Betty Churcher: Notebooks - Art Collector

6 May 2011 | In The Art of Travel, Alain de Botton describes sketching as a way to “digest” a place. Unlike taking a happy-snap, he argues that sketching is something actively helps you to understand it and remember it.

It’s something Betty Churcher, the former director of the National Gallery of Australia, seems to have known intuitively from a young age. She has sketched throughout her life and precociously never understood when other children said they couldn’t draw.

But after studying at art school in London, she returned to Australia with her husband, began a family and stopped painting. (Humbly, she says it wasn’t the birth of her sons that stopped her from becoming a professional artist but rather that she didn’t think she had what it took – as she puts it “some essential ingredient” was missing.)

Instead she ended up in teaching and moved from there to the directorship of the Art Gallery of Western Australia and then the top post at the National Gallery of Australia, where she oversaw a string of blockbusters before stepping down in 1997.

When her eyesight began to deteriorate in 2003 she set off around the world to visit her favourite works of art once last time ¬– Rembrandt, Goya, Manet, Courbet and Cezanne among them. And in order to imprint them on her memory she sketched them.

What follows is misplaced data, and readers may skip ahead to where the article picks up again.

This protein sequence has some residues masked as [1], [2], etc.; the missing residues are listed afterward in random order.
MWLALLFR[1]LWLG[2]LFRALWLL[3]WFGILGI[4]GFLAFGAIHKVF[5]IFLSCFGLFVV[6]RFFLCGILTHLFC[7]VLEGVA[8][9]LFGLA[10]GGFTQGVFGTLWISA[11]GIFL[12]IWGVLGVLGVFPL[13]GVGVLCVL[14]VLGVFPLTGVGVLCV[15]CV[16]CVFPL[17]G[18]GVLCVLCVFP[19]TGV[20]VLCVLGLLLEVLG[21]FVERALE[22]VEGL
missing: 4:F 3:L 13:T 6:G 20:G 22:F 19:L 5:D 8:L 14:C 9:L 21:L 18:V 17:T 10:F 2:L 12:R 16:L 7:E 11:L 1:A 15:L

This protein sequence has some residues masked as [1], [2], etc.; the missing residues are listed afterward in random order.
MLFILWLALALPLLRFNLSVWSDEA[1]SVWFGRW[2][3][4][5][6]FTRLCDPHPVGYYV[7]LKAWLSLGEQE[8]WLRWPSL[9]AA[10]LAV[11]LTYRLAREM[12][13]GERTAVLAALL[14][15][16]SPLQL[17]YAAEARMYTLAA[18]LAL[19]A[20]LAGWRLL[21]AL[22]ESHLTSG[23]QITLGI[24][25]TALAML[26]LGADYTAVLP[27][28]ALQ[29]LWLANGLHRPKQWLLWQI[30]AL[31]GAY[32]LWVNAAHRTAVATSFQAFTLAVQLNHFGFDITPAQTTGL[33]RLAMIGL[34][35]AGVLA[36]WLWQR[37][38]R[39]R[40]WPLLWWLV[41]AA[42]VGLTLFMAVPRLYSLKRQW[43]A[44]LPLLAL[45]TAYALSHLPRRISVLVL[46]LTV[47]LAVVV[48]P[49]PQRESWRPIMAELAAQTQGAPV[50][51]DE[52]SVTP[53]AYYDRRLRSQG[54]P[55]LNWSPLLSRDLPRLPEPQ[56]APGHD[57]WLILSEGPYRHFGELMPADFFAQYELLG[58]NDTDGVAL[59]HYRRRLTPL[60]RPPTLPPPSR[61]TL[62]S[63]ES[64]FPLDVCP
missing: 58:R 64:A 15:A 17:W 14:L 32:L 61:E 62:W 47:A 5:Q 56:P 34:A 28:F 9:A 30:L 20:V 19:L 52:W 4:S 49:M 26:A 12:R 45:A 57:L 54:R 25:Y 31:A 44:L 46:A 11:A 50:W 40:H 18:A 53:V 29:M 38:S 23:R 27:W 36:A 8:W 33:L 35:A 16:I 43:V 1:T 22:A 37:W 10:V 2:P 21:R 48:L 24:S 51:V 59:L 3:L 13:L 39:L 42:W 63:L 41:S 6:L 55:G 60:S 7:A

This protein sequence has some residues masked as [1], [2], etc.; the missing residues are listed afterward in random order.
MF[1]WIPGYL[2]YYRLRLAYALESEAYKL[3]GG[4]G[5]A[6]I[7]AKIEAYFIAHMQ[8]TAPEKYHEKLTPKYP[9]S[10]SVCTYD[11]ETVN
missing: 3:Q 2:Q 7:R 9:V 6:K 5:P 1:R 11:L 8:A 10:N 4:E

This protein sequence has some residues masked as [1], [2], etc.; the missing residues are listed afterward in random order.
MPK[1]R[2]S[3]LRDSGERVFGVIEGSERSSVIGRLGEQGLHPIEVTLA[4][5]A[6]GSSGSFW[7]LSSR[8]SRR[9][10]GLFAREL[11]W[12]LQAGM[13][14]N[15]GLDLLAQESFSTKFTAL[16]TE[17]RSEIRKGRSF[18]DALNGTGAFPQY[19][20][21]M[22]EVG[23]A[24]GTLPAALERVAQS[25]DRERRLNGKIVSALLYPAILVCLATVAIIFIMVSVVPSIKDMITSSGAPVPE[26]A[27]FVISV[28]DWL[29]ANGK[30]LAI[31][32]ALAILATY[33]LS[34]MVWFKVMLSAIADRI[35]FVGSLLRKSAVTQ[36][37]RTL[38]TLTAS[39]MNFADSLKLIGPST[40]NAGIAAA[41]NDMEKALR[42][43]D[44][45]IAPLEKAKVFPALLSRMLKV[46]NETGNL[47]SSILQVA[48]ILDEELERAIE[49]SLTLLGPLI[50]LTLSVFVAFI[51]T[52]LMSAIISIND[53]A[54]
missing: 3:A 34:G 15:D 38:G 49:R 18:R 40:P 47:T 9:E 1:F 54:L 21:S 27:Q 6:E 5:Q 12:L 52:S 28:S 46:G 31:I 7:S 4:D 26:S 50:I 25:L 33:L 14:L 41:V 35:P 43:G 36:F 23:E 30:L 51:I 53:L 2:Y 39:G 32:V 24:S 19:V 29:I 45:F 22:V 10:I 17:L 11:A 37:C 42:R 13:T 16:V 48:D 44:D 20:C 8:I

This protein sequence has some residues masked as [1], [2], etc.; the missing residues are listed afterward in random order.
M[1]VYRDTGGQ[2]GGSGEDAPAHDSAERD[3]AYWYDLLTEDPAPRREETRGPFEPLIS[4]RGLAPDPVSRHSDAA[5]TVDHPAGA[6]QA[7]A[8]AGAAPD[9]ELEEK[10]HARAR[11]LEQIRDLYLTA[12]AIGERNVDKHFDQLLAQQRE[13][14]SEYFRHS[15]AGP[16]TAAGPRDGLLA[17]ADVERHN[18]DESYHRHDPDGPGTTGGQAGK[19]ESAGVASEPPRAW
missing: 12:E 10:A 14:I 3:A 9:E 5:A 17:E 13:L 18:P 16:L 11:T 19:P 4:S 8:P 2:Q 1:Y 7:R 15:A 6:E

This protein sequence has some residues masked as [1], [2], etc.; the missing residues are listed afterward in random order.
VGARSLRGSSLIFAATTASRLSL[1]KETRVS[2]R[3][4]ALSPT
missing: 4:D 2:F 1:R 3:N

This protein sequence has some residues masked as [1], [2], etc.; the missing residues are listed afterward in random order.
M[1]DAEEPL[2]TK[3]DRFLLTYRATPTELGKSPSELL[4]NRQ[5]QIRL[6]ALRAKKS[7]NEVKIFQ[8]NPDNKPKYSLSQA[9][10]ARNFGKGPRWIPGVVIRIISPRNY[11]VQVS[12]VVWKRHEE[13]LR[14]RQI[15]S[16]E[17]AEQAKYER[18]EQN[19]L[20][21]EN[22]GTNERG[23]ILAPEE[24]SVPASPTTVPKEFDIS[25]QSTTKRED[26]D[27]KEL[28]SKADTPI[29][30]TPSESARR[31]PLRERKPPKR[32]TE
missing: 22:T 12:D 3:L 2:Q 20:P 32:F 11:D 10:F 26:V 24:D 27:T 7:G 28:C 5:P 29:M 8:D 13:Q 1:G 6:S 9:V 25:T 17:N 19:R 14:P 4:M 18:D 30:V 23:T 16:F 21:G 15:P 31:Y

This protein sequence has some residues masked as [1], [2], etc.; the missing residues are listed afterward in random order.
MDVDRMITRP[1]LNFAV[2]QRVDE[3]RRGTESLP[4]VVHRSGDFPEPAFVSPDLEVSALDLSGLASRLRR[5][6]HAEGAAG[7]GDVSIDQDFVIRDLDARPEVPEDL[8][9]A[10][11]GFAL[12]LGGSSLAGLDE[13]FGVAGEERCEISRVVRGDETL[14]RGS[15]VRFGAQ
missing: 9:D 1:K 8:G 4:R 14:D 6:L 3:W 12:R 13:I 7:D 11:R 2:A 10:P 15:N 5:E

The drawings have now been reproduced in
Notebooks. Churcher is such a well-known personality in the Australian art world that the novel-sized book could easily be read as a visual journal, recording how Churcher, with positivity and courage, faced a momentous change in her life.

But it’s also an informal art history course. Churcher’s sketches, and the notes she’s scribbled in their margins, say much about how these masterpieces have been created. The short essays she’s written to accompany them are also testament to her ability make art accessible to a general audience.

Churcher also echoes de Botton’s observation about sketching when she writes: “With everything I have drawn I can now close my eyes and reconstruct the picture in my mind’s eye, line by line and paint-stroke by paint-stroke.”


Jane O'Sullivan


Notebooks is published by Miegunyah Press (254 pages, paperback)

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